In 2006, the population of Crenshaw was around 27,600. Currently, there is a huge demographic shift increased in where middle-class blacks and latinos are migrating to cities in the Inland Empire as well as cities in the Antelope Valley sections of Southern California as a form of gentrification. Despite the current major demographic shift, blacks had maintained their status as one of the neighborhood's largest ethnic group, with African-Americans forming 63.34% of the population, followed by Whites and latinos (any race) at 30%,[2] white (not Latino), 16.89%; Asian, 4.38%; American Indians, 0.43%; Native Hawaiian and other Pacific Islanders, 0.20%; other races, 9.20%; two or more races, 9.32%.


The Metro Crenshaw LAX Line is a light rail line now under construction. It will run between the Expo/Crenshaw station and Los Angeles Airport, transiting generally north-south along Crenshaw Boulevard and passing through Leimert Park and Inglewood.[9]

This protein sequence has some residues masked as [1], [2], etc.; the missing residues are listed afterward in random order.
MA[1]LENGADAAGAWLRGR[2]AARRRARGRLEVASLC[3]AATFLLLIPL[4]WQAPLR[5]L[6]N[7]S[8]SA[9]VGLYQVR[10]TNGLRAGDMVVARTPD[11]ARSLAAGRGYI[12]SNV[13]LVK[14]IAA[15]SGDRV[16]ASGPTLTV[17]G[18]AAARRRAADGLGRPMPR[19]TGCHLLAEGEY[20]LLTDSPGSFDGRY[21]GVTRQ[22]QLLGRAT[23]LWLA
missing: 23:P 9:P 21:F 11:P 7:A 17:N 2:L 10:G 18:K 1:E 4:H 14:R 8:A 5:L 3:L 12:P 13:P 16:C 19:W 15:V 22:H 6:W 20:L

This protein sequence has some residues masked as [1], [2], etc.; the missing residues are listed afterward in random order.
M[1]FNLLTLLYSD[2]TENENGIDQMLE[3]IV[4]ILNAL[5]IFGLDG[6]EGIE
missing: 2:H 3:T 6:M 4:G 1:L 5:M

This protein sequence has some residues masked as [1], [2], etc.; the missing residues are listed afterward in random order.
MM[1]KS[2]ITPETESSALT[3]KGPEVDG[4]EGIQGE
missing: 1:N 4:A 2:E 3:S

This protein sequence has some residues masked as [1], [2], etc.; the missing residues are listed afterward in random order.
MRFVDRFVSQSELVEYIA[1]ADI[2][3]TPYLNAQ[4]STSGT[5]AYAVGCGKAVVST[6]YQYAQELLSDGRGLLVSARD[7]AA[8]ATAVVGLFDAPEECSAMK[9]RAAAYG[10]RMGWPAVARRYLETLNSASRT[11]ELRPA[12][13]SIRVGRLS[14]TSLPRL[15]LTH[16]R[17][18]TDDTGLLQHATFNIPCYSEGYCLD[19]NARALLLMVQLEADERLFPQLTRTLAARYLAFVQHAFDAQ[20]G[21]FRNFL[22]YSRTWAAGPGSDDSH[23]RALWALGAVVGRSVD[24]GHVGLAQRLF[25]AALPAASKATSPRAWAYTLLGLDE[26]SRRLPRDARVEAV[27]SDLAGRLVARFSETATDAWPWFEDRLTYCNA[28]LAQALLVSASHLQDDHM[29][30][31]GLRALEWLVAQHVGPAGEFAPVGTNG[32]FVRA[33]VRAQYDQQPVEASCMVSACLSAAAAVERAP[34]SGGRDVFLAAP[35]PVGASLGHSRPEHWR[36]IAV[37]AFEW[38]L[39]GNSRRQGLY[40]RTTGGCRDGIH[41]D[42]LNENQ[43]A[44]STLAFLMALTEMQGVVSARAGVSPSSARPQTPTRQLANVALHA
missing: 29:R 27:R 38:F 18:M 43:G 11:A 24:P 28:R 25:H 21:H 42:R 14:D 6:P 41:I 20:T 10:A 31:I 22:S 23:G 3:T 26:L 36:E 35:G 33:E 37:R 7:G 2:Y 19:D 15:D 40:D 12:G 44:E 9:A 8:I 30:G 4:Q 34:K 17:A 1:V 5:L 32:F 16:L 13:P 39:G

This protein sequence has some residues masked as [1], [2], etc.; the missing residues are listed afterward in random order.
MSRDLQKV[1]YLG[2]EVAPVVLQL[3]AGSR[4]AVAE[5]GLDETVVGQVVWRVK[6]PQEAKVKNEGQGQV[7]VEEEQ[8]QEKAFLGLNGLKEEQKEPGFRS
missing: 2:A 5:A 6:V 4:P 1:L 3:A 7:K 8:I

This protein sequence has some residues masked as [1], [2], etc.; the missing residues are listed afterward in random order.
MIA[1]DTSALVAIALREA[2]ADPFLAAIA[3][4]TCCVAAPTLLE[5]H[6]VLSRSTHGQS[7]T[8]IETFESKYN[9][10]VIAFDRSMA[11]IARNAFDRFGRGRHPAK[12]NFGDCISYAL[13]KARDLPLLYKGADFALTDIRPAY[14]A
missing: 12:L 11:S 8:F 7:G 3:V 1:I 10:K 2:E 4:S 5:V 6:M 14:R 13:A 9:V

Notable places[edit]

Googie architecture of the former Holiday Bowl in 2002 before converting into a Starbucks


  • The Holiday Bowl was a bowling alley and cafe known for being a center of ethnic diversity during the 1960's and 1970's in the Crenshaw district . It featured a sushi bar known as the Sakiba Lounge with live musical acts. Its historic Modernist Googie architecture style has been refurbished by the buildings new tenants, Starbucks and Walgreens, along with an newly outdoor shopping center that opened in early 2006.

  • The Crenshaw Square center and sign, a local landmark, had been in some disrepair throughout the years. In 2007, the sign was replaced by a modern illuminated red-and-green sign.The Crenshaw Square outdoor shopping center was sold in 2015 and it has had a massive renovation in 2016.

  • Marlton Square formally known as Santa Barbera Plaza was once a shopping center in the district. The center had aged over the years and was a failed redevelopment project. Recently local city business developers and Kaiser Permanente had purchased the land and had demolished the old retail stores in 2011. It is currently constructing a new Kaiser Permanente medical office building.[10]


In the post-World War II era, a Japanese-American community was established in Crenshaw. There was an area Japanese school called Dai-Ichi Gakuen. Due to a shared sense of being discriminated against, many of the Japanese-Americans had close relationships with the African-American community.[7]

At its peak, it was one of the largest Japanese-American settlements in California, with about 8,000 residents around 1970, and Dai-Ichi Gakuen had a peak of 700 students.[7]